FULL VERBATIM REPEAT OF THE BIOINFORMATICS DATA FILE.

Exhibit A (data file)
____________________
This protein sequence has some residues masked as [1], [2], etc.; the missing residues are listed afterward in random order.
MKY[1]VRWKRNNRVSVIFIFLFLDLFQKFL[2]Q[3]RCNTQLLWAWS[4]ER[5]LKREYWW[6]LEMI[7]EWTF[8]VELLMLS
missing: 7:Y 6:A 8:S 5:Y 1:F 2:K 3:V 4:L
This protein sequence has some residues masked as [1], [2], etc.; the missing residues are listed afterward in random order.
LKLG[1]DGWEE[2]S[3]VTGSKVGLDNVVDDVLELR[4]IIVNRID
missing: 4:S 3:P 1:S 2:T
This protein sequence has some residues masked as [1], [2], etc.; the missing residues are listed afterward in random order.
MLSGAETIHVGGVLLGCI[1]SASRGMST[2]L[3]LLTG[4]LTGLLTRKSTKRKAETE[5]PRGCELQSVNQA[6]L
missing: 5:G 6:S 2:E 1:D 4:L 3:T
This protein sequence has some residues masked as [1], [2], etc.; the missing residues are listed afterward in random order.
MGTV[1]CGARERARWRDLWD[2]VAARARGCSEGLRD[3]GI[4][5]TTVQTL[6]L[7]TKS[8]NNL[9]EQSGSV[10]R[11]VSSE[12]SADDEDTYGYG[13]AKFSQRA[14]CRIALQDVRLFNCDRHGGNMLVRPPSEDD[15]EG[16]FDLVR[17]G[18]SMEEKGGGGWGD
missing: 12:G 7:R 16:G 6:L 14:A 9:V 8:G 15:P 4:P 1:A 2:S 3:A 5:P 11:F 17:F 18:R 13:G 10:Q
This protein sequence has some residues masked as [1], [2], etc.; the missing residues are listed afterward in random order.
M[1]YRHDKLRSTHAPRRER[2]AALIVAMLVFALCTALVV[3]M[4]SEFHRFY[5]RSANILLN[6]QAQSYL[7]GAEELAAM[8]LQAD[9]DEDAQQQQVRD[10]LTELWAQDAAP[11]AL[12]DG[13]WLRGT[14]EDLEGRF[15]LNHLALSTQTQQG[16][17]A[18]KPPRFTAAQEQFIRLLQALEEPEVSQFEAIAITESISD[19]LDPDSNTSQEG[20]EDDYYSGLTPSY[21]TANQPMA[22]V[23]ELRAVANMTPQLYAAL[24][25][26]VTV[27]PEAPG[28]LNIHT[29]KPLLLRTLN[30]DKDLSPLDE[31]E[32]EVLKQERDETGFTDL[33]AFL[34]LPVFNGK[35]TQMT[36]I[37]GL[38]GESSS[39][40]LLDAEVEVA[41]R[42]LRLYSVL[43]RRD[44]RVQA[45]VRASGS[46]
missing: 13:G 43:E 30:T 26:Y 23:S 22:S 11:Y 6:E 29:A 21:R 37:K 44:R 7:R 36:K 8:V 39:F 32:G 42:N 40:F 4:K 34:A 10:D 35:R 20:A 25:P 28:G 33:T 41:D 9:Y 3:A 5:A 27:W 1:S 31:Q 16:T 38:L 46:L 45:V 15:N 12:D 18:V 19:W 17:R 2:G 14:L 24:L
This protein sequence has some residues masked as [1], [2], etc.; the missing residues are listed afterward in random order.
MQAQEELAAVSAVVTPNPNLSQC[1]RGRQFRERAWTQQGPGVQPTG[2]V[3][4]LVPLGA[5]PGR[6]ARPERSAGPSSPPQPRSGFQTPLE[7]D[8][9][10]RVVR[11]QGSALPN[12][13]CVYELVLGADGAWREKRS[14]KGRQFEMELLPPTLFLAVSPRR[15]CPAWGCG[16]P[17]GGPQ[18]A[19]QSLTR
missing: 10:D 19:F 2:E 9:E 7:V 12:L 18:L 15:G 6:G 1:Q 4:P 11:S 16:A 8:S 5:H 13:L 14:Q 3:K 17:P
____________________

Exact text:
This protein sequence has some residues masked as [1], [2], etc.; the missing residues are listed afterward in random order.
MKY[1]VRWKRNNRVSVIFIFLFLDLFQKFL[2]Q[3]RCNTQLLWAWS[4]ER[5]LKREYWW[6]LEMI[7]EWTF[8]VELLMLS
missing: 7:Y 6:A 8:S 5:Y 1:F 2:K 3:V 4:L
This protein sequence has some residues masked as [1], [2], etc.; the missing residues are listed afterward in random order.
LKLG[1]DGWEE[2]S[3]VTGSKVGLDNVVDDVLELR[4]IIVNRID
missing: 4:S 3:P 1:S 2:T
This protein sequence has some residues masked as [1], [2], etc.; the missing residues are listed afterward in random order.
MLSGAETIHVGGVLLGCI[1]SASRGMST[2]L[3]LLTG[4]LTGLLTRKSTKRKAETE[5]PRGCELQSVNQA[6]L
missing: 5:G 6:S 2:E 1:D 4:L 3:T
This protein sequence has some residues masked as [1], [2], etc.; the missing residues are listed afterward in random order.
MGTV[1]CGARERARWRDLWD[2]VAARARGCSEGLRD[3]GI[4][5]TTVQTL[6]L[7]TKS[8]NNL[9]EQSGSV[10]R[11]VSSE[12]SADDEDTYGYG[13]AKFSQRA[14]CRIALQDVRLFNCDRHGGNMLVRPPSEDD[15]EG[16]FDLVR[17]G[18]SMEEKGGGGWGD
missing: 12:G 7:R 16:G 6:L 14:A 9:V 8:G 15:P 4:P 1:A 2:S 3:A 5:P 11:F 17:F 18:R 13:G 10:Q
This protein sequence has some residues masked as [1], [2], etc.; the missing residues are listed afterward in random order.
M[1]YRHDKLRSTHAPRRER[2]AALIVAMLVFALCTALVV[3]M[4]SEFHRFY[5]RSANILLN[6]QAQSYL[7]GAEELAAM[8]LQAD[9]DEDAQQQQVRD[10]LTELWAQDAAP[11]AL[12]DG[13]WLRGT[14]EDLEGRF[15]LNHLALSTQTQQG[16][17]A[18]KPPRFTAAQEQFIRLLQALEEPEVSQFEAIAITESISD[19]LDPDSNTSQEG[20]EDDYYSGLTPSY[21]TANQPMA[22]V[23]ELRAVANMTPQLYAAL[24][25][26]VTV[27]PEAPG[28]LNIHT[29]KPLLLRTLN[30]DKDLSPLDE[31]E[32]EVLKQERDETGFTDL[33]AFL[34]LPVFNGK[35]TQMT[36]I[37]GL[38]GESSS[39][40]LLDAEVEVA[41]R[42]LRLYSVL[43]RRD[44]RVQA[45]VRASGS[46]
missing: 13:G 43:E 30:T 26:Y 23:S 22:S 11:Y 6:E 29:A 21:R 37:K 44:R 7:R 36:K 8:V 39:F 32:G 42:N 40:F 4:K 34:A 10:D 35:R 20:A 25:P 28:G 33:T 41:D 9:Y 3:A 5:A 27:W 1:S 31:Q 16:T 38:L 46:L 45:V 15:N 12:D 18:V 19:W 17:R 2:G 14:L 24:L
This protein sequence has some residues masked as [1], [2], etc.; the missing residues are listed afterward in random order.
MQAQEELAAVSAVVTPNPNLSQC[1]RGRQFRERAWTQQGPGVQPTG[2]V[3][4]LVPLGA[5]PGR[6]ARPERSAGPSSPPQPRSGFQTPLE[7]D[8][9][10]RVVR[11]QGSALPN[12][13]CVYELVLGADGAWREKRS[14]KGRQFEMELLPPTLFLAVSPRR[15]CPAWGCG[16]P[17]GGPQ[18]A[19]QSLTR
missing: 10:D 19:F 2:E 9:E 7:V 12:L 18:L 15:G 6:G 1:Q 4:P 11:S 16:A 8:S 5:H 13:L 14:Q 3:K 17:P